I’m super busy this weekend and I don’t have time for squat but I’m only human; I had to dash to the theater to see SILENT HOUSE. It’s not like I’m compelled to see everything, this one just looked particularly up my dark, lantern-lit alley. Don’t worry, I’m not going to ruin or give away a thing. I just wanted to pass along the harmless info that ELIZABETH OLSEN is exceptional — and deserves any and all hype — and that directors CHRIS KENTIS & LAURA LAU (of OPEN WATER fame) implement the (pretend) continuous real-time one-take element to mostly decent effect and that most importantly, this movie got me good on a couple occasions. More telling than any rusty inadequate word I could come up with is the fact that upon leaving the theater, I let out an involuntary and lamentably audible sigh of relief. Seems my lungs prefer it when I make with the breathing. I don’t mean to oversell and instigate disappointment and honestly, I had a dozen quibbles invade my head toward the end but all in all, this flick agitated my hopefully imaginary heart condition just fine.
The guy who stood up behind me felt differently. I gleaned that when he proudly exclaimed, “That’s the worst movie I ever saw!” before leaving. He’s not here to defend himself so allow me to defend him; clods can’t help being clods. It’s true, it’s a waste of time to try to change them. You’re better off trying to teach a snake to use a hula-hoop. Now everybody is of course entitled to his or her opinion but that dude wasn’t offering an opinion, he was spouting a bold-faced lie wrapped in a histrionic cliché and c’mon, what a grandstanding drama queen. I guarantee that guy has seen way worse and regularly. Anyway, the bullhorn made me realize something I hadn’t before. To get properly scared in a movie requires a certain amount of empathy. Sure we get scared because we think, “What if this happened to me?” But another, equally important part is the instinctual human reaction of concern for another person’s safety and well-being. I’m not saying “Worst movie!” guy has no feelings but I’m feeling secure in suggesting that he has limited access to them. I don’t have the resources to study or back up that theory, so let’s assume I’m right based on my hatred of loud unsolicited opinions alone.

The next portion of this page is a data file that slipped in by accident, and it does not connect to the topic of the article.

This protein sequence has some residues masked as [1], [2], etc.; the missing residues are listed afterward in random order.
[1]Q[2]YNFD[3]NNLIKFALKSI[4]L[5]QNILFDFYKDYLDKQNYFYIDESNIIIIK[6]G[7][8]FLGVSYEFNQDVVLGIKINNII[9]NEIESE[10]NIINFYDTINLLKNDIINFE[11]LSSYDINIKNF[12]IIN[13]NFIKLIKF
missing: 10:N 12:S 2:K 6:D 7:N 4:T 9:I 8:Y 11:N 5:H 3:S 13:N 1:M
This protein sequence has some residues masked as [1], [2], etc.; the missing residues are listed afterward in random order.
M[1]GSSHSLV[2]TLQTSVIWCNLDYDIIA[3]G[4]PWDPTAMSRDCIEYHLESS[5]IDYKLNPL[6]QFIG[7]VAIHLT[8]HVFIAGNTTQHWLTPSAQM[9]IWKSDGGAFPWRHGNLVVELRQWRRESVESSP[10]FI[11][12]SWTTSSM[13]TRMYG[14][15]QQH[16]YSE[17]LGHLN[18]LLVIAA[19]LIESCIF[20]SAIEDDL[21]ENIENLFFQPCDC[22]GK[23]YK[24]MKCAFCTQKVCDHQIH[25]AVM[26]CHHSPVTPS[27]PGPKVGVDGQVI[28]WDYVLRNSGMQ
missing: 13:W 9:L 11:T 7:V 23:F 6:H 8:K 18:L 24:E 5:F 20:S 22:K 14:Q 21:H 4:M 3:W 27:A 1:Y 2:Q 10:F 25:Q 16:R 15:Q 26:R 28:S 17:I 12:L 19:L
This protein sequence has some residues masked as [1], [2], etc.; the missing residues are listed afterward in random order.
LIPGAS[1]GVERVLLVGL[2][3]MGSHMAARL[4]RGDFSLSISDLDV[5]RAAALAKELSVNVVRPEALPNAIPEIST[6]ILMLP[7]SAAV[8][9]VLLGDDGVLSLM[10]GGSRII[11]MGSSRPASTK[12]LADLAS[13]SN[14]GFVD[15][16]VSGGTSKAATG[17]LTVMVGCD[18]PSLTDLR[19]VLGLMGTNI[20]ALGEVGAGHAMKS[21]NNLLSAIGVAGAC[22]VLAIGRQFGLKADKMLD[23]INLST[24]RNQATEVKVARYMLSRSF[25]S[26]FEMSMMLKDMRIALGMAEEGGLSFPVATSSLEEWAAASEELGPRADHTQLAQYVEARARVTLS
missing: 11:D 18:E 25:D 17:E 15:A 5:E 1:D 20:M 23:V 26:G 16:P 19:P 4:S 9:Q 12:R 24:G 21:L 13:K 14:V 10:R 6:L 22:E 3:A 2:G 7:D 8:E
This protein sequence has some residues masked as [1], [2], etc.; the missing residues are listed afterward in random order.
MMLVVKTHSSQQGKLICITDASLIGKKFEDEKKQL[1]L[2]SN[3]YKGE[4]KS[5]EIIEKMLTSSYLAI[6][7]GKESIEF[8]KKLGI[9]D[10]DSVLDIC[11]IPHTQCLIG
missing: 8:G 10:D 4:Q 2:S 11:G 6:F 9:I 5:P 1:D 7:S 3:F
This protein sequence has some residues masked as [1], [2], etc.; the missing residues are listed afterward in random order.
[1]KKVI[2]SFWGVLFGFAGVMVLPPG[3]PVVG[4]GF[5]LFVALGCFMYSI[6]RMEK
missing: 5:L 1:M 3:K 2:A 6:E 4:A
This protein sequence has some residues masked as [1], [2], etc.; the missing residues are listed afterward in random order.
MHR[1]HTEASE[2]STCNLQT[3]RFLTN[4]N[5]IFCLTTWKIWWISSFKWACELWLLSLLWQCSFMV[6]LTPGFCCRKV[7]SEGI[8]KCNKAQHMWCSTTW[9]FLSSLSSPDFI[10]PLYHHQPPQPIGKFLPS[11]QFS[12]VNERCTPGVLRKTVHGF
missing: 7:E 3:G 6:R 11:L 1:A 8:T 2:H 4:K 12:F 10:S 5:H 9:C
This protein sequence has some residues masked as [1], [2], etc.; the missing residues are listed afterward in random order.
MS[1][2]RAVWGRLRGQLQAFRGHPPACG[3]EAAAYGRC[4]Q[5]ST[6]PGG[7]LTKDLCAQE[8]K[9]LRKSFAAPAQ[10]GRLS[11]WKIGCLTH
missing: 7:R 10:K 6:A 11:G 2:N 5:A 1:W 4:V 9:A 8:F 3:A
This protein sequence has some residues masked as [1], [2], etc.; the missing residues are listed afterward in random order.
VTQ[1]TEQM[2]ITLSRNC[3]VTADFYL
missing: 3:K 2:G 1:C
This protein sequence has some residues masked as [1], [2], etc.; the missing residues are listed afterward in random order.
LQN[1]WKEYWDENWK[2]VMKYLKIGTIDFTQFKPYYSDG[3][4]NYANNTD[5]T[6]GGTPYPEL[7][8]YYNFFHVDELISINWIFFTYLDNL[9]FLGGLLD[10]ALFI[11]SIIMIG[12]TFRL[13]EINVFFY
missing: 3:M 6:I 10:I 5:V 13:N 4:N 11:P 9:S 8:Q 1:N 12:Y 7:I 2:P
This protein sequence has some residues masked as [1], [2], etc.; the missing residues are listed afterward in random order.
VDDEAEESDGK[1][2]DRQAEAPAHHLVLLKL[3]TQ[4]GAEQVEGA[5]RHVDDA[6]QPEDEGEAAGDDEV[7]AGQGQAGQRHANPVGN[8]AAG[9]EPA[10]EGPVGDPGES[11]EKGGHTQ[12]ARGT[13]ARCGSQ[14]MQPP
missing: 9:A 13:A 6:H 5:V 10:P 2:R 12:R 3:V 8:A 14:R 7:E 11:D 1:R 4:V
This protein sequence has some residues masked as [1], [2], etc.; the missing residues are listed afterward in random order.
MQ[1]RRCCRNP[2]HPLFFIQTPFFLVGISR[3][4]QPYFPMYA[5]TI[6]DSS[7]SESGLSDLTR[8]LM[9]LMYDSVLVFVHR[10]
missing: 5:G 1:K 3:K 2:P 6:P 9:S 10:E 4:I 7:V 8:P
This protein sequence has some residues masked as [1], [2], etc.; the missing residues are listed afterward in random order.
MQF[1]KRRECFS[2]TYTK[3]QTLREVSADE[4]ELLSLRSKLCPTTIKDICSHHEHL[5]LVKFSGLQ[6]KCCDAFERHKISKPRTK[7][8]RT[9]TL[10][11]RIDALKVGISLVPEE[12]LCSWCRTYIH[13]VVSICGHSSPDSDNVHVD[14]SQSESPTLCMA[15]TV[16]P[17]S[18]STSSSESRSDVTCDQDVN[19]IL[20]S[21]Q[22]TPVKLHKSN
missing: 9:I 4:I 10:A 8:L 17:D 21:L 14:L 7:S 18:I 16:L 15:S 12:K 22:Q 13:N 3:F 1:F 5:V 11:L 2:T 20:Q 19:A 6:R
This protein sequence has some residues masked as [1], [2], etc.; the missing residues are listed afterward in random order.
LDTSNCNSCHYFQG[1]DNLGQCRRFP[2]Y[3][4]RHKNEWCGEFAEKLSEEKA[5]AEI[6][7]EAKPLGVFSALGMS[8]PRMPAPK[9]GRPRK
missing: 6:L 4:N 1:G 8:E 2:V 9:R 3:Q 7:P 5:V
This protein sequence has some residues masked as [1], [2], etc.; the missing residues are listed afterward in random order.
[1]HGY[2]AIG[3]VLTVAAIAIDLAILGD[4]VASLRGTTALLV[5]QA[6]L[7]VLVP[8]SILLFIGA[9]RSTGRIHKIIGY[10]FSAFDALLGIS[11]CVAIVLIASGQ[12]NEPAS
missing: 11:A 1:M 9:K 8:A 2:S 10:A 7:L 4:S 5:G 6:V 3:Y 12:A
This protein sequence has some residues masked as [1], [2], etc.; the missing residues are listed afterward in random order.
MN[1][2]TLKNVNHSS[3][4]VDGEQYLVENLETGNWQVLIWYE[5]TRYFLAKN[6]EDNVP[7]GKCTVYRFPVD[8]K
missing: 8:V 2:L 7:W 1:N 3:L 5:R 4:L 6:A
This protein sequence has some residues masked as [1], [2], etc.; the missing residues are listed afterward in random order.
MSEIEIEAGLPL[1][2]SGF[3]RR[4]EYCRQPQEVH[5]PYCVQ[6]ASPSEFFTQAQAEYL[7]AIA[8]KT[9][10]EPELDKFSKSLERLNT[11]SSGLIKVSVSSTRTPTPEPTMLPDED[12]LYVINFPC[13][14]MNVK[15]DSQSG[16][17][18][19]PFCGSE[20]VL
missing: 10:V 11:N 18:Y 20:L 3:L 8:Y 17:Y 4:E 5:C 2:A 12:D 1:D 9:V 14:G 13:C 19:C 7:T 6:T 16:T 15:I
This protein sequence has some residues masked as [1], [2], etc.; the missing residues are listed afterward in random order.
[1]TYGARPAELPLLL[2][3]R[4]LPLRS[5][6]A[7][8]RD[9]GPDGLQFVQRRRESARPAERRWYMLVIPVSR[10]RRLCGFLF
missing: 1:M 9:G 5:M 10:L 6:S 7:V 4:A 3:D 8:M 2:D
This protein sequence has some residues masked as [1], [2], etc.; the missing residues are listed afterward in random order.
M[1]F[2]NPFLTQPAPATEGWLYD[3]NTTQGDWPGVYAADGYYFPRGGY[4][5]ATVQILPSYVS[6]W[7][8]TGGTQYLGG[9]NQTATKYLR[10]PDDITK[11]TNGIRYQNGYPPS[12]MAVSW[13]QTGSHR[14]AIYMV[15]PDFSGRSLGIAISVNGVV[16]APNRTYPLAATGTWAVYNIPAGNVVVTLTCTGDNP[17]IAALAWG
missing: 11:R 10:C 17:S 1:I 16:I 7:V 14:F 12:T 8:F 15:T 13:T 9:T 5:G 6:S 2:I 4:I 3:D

I need to change the subject before I turn into MAX VON SYDOW in HANNAH AND HER SISTERS. That’s a side of my personality I like to keep hidden away in a drawer with my extensive CYNDI LAUPER tape collection. Once upon a time, in my old apartment building, I was on the phone with a friend of mine. I don’t remember the conversation but I’m sure it was depressing. Suddenly there was a black out and the phone went dead. I could see nothing. All of the sudden there were stomping footsteps running up and down the stairs outside my apartment. It sounded like a mob. Somebody banged on my door. Well it turned out it was nothing, just a normal explainable electrical glitch but for at least three minutes or so I was seriously freaked out. “They’re finally coming to get me!” I thought. I didn’t have time to imagine concretely who was coming for me but I vaguely assumed it was the floating guys from DARK CITY or those grimacing gentlemen from BUFFY. What got to me the most though was knowing that my entire realm of safety could be blown out like a match. SILENT HOUSE made me remember that.
This movie luxuriates and cavorts in the dark, climbing under dining room tables and grabbing at your heels. It captures that bat wing paranoia that shadows your shoulder when you’re putting your key in the front door at night expecting to be tackled by every mugger ever born. From a distance it looks like a simple structure but up close, you can see certain bricks placed in a way to throw you off balance. Way before any sledge hammer busts through any wall, there’s a scourge of psychological termites (memory lapses, nervous alibis, double edged words) making the wood soft. More swaying than anything though is ELIZABETH OLSEN’s persuasive, performance, which sweeps you into the ring of panic with its realness alone. Sadly the final act of SILENT doesn’t deliver the power punch that the build-up deserves but by that time I was fine, having already received exactly what I came for. I guess I should give loud mouth guy a break. For some people horror movies are more about the slot machine payoff. In my opinion there’s too much going on in in the darkness here to throw it all away just because you don’t like what the lights being turned on reveals. Hey, now that I think about it, loud guy was the perfect audience member right until his own final act- maybe he and the movie SILENT HOUSE are perfect together.